Viking Lars | Monday, 18 June 2018
Paul is out of reach, and he's also busy planning a visit and it's Mrs. Sexyloops' birthday tomorrow, so there are flowers to be bought and food to be prepped, I suppose :-).
So - just a short one from me today. First of all, sorry about the missing FP last Saturday. For once I acutally had to FPs written and in the backend's pipeline, but somehow the one for last Saturday wasn't there when I needed it. Probably an uploiad error on my part, so I apologise for that.
It seems that our long hot, extremely dry early summer is cooling down for now (thank you very much). We desperately need rain for the rivers to pull up more fish and move the fish that are there around a little. But none the less, it's fishing weather again - windy, overcast, cooler, so all we need is rain - and lot's of it, please.
I've been waiting for cooler weather to visit "my" trout lake, and I'm quite worried about what the heatwave might have done to it. However, it is a derelict gravelpit and I've never experienced it getting really hot, so maybe it's in good shape - I certainly hope so. It's been a long time. May and June are good times on that lake with fair insect activity, so I can usually find a rising trout. More than a handful of times I even been so lucky as to find patrolling trout (usually rainbows). They rise a certain number of times along a path, only to disappear for 2-3-4-5 minutes where they return to the beginning and patrol the same path again.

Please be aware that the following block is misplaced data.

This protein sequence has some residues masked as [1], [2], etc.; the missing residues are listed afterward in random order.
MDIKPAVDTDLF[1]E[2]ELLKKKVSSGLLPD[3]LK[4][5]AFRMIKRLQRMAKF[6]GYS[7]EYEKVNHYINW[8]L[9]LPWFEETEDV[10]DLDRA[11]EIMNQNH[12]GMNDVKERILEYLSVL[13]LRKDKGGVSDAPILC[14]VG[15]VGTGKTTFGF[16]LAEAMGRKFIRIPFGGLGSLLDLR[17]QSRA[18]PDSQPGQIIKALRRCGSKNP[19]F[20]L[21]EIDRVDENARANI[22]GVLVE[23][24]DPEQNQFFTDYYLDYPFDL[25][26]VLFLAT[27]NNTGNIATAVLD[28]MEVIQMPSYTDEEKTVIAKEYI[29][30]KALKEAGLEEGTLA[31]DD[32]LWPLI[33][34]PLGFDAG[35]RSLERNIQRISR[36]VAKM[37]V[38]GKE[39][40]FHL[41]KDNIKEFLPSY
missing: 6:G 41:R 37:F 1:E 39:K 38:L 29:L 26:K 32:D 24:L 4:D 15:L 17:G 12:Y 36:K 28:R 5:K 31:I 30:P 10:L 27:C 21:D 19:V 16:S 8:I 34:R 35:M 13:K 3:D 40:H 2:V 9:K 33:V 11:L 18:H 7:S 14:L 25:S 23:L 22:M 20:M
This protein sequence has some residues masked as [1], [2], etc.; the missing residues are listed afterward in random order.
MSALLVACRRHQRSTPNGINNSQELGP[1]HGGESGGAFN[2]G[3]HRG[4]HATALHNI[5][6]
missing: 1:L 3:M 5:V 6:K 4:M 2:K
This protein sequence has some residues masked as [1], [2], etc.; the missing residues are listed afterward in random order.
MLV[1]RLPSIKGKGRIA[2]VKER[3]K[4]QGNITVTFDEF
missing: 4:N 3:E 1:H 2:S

This is really interesting behaviour and quite a challenge to catch them. They'll rise a specific intervals in both space and time along their path, so not only are you required to place a fly (looking like what ever they're feeding on) *very* precisely, but you also have to do it at the right time. If possible with wind and any current, it's sometimes possible to place the fly a few rises ahead, so to speak, but that always holds the risc of the fly drowning, getting pulled away or (God forbid) streaming as the trout passes.
The PoD is a nice rainbow that was patrolling 5 inches from the reeds on the bank, caught on a #18 emerging buzzer!
You may only get a few chances as sometimes, they'll patrol a path only 3-4-5 times and then it's over. But then I simply switch rods and go back to pulling a wet, stripping a streamer or nymphing. That's why I always have two rods in the float tube - one with a long belly floating WF and one with a shooting head setup.
Have a great week - maybe I'll be back Tuesday, maybe Paul will cover - nobody knows :-).